US oil futures wobbled between gains and losses Friday morning on the back of a better than expected monthly domestic job growth report for February. The jobs data as expected drove the US dollar higher undercutting oil prices.
The oil price benchmark was moderately higher before the announcement of the jobs data on the continued uncertainty of the condition of the Libyan oilfields and the recent Brent futures price hike by Saudi Arabia.
The Price however came tumbling after the US commerce department announced that nonfarm payroll jobs in the US grew by 295 000 in February against the 249 000 average estimate of analysts polled by the Wall Street Journal.
Though a strong jobs report would be expected to bolster the price of oil as it would indicate greater demand, it undercut oil by driving the dollar up with people betting on a sooner than expected interest hike by the Fed Reserve.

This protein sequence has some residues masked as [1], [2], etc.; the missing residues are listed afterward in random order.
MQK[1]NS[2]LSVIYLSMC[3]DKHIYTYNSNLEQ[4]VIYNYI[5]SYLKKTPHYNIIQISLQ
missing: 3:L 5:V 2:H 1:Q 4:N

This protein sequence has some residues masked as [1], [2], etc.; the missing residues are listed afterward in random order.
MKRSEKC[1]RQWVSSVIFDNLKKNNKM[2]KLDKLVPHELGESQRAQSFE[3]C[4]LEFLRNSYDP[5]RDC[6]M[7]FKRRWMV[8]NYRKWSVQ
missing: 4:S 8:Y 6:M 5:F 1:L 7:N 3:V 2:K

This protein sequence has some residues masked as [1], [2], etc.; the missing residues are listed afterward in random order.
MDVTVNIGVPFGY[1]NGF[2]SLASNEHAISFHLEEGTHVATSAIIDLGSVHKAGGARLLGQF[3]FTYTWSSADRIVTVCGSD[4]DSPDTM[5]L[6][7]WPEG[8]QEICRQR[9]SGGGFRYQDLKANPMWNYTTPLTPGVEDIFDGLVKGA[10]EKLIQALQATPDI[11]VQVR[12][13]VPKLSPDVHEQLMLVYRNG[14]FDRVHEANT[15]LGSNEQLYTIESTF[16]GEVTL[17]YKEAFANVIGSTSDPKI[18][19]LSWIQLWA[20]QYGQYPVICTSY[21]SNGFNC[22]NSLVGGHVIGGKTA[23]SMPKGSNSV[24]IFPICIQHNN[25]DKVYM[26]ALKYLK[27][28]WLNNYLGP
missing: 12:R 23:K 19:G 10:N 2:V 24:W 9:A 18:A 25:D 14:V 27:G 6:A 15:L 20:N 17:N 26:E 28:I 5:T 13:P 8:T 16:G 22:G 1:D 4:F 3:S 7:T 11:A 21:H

“The strong jobs numbers are a bit of a double-edged sword for oil, as they denote a better economy while raising the specter of the first U.S. rate hike in years,” Phil Flynn, analyst at the Price Futures Group in Chicago told Reuters.
“That said, the bottom side in oil is still being protected by the situation in Libya and Iraq, and upcoming oil rig data,” Flynn added.
The benchmark Brent oil had earlier Friday hit above $61 and crude reached an impressive $51 a barrel as fighting intensified in Iraq with several oilfields being set ablaze.
After the jobs data report, however, Brent tumbled more than 50 cents to stand at $60.04 while the price of crude oil had fallen to about $50.06 by 11.00 AM EST.
While the situation in North African countries and the Middle East continues to support oil prices, trades are still wary of a looming agreement between the West and Iran on a nuclear deal. Experts warn that if sanctions are lifted, Tehran will export more crude oil to the US.
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